I am new but have tried to read everything I can. I select the entire 3.5 minutes of an mp3 and then export to “other type” then SDS, and all seems to go well, but despite multiple attempts and reinstalls, the file is always only about 30 seconds long. I have a ton of space, so that is not the issue. The computer is a data cruncher, so it is not challenging its processors. Any ideas on what would truncate all attempts at conversion?
“SDS” is not a MIDI file. It’s a “MIDI Sample Dump”. That’s a format for putting audio data into a sampler. MIDI is not audio and it is not possible to “convert” audio to MIDI.
MIDI is like a digital form of musical score. It does not contain sound, but rather a list of commands that tell a MIDI device what to do - typically a MIDI file contains “note data” to tell a synth which notes to play. Creating a MIDI file from audio is like a digital version of writing out a tune in musical notation.
There are some apps that can automate the creation of MIDI files from audio, but mostly they work only with monophonic sounds (simple tunes that have just one note at a time - no harmonies or chords). There’s a free on-line app of this kind here: https://basicpitch.spotify.com/
A number of sites claimed this software could convert MP3 to MIDI. I know the differences and was pretty impressed by the claim. Maybe they stretched the programs abilities just a tad . I’ll make sure no one else adds more but suspect you are correct.
Yes. Many of them are scam sites, or click bait advert sites, while others are (like the “basicpitch.spotify.com” site) genuine but limited. The problem is the word “convert”.
The word “convert” is usually meant in the sense of modifying a thing into a different form, where the “before” and “after” are both essentially the same thing, or at least the same sort of thing. Example: convert ice into water by heating.
but what if you listen to a poem and write it down with pencil and paper. Have you “converted” speech to text? The “before” and “after” are completely different things - different kinds of things - one is sound and the other is text, where the text is an abstract representation. “Converting” audio to MIDI is like this.
I was very pleased to find the “basicpitch.spotify.com” example as it is a safe example (currently does not even have adverts) of what kind of “audio to MIDI conversion” is actually possible. There are also some expensive apps that can work to some extent with polyphonic sound (multiple notes at the same time), though the more complex the sound, the less accurate they become. “Melodyne Assistant” is one of the best (€249), but even that struggles with complex music and some degree of manual correction is usually required.
Thanks, and I agree. Interestingly, a discerning human ear can do this, albeit slowly. However, computer software lags a bit even though music is simply a mathematics construct converted to sound energy. One would think this would be “easy” for a computer to discern the frequencies and timing and deconstruct this information back to basic numbers. This could then be reproduced into sheet music or a MIDI file. Just shows the actual potential power of the human mind, especially if trained and experienced in a task.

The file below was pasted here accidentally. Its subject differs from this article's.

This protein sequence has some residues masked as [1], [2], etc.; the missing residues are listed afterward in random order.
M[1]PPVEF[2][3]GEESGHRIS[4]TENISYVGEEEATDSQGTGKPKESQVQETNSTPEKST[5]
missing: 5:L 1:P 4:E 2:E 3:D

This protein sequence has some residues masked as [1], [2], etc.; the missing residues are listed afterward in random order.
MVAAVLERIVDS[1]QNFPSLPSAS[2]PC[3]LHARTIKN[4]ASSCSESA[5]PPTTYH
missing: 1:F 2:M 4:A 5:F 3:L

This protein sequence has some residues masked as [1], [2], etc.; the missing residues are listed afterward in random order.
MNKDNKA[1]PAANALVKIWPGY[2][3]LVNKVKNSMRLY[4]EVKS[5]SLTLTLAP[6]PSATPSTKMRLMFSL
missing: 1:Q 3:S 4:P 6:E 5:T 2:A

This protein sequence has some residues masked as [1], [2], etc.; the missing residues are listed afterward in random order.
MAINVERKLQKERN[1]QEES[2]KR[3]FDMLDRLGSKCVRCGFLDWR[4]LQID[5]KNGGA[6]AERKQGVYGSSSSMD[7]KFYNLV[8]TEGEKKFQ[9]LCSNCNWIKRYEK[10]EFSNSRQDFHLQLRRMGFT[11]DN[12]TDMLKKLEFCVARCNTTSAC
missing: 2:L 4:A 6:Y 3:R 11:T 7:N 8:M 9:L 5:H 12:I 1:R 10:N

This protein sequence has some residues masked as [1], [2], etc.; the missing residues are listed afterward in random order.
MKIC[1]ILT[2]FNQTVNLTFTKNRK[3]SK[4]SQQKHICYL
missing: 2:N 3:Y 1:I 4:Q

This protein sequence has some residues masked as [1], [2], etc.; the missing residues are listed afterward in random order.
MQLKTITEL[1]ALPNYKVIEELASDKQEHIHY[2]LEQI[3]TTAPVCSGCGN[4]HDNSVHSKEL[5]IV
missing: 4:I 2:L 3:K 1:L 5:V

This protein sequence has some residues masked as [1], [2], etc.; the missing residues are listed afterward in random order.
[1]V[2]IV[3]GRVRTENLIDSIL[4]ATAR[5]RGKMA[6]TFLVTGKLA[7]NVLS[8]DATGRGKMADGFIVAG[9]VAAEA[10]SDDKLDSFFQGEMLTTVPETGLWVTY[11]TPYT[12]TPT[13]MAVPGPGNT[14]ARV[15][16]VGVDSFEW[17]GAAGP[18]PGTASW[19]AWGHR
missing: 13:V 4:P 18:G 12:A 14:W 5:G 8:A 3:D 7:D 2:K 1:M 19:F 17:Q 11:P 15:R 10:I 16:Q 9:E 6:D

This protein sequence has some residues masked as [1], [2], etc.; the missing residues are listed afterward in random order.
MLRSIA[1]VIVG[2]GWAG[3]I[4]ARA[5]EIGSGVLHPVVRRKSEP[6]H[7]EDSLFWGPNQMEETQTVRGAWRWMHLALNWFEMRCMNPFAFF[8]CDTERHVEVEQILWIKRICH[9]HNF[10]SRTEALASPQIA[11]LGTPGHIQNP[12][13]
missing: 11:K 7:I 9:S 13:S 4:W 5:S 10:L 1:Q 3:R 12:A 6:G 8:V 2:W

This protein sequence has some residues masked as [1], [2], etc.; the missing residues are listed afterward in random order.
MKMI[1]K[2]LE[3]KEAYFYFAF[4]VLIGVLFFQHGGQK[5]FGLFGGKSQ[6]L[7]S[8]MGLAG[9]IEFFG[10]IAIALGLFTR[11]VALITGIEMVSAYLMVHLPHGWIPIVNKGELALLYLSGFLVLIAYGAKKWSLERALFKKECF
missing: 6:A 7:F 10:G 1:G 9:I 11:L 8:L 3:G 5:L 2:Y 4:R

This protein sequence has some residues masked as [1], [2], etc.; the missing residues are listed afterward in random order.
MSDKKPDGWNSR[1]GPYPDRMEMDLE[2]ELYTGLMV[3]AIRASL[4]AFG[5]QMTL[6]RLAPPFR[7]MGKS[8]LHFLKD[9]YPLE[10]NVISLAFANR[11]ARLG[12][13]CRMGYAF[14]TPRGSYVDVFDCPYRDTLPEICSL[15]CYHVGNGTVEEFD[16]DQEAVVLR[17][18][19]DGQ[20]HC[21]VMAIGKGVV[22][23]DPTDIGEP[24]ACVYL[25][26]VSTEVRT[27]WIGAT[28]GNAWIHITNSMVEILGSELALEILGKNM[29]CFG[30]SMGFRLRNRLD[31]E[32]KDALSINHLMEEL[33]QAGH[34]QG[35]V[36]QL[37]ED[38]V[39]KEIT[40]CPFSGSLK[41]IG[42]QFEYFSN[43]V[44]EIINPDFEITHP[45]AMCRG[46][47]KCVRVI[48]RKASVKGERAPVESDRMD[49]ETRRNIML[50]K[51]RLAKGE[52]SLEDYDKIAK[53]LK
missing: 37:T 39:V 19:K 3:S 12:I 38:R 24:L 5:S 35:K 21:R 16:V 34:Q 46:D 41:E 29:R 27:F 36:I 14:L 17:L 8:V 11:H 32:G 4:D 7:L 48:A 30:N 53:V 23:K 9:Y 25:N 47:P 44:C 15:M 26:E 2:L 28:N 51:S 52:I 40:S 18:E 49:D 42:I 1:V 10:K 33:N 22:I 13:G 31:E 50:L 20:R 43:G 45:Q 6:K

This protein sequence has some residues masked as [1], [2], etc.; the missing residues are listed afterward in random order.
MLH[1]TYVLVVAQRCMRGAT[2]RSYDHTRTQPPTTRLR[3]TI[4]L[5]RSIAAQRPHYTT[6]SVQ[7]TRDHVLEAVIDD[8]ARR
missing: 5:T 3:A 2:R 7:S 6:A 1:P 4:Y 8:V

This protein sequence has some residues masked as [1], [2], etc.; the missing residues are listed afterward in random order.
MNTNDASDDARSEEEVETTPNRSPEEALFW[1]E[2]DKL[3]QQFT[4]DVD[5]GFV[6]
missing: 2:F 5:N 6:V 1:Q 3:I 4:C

One would think this would be “easy” for a computer
Yeah… When it comes to audio there are lots of things a computer can’t do very well… For example, if you record an interview in a noisy restaurant noise reduction software can’t remove the background noise without damaging the audio you want to keep. When the noise is bad, the cure can be worse than the disease… Noise reduction woks best when you have a constant low-level background noise… When you don’t really need it. Sometimes in movies or on TV they will pull a conversation out of party noise. But that’s science fiction… The human brain is often the best filter…
There are other examples too… Most audio defects can’t be fixed! And noise is the biggest “remaining problem”. You can make a pretty good recording at home with relatively inexpensive equipment (compared to the analog days) but building a soundproof studio is still expensive and it’s the biggest difference between a “home studio” recording and a pro studio recording.
And all real world sounds contain harmonics & overtones. That’s why no two singers sound the same, even when singing the same notes and it’s why a trumpet sounds different from a guitar.
Usually the fundamental note-frequency is the strongest, but sometimes a harmonic is stronger. That’s not a huge problem with single-note detection since the harmonics are the same note at higher octaves.
But with chords and/or multiple instruments there can be thousands of simultaneous frequencies! Audacity’s [u]Plot Spectrum[/u] can give you an idea of the complexity.
But, computers are getting more powerful everyday! The speech recognition and content analysis recognition with Alexa and Siri are amazing, but they run on powerful servers on the Internet or in ‘the cloud’.
So true. I am still trying to block my computer hum every time I record educational videos. I could encase it in foam but then it would melt.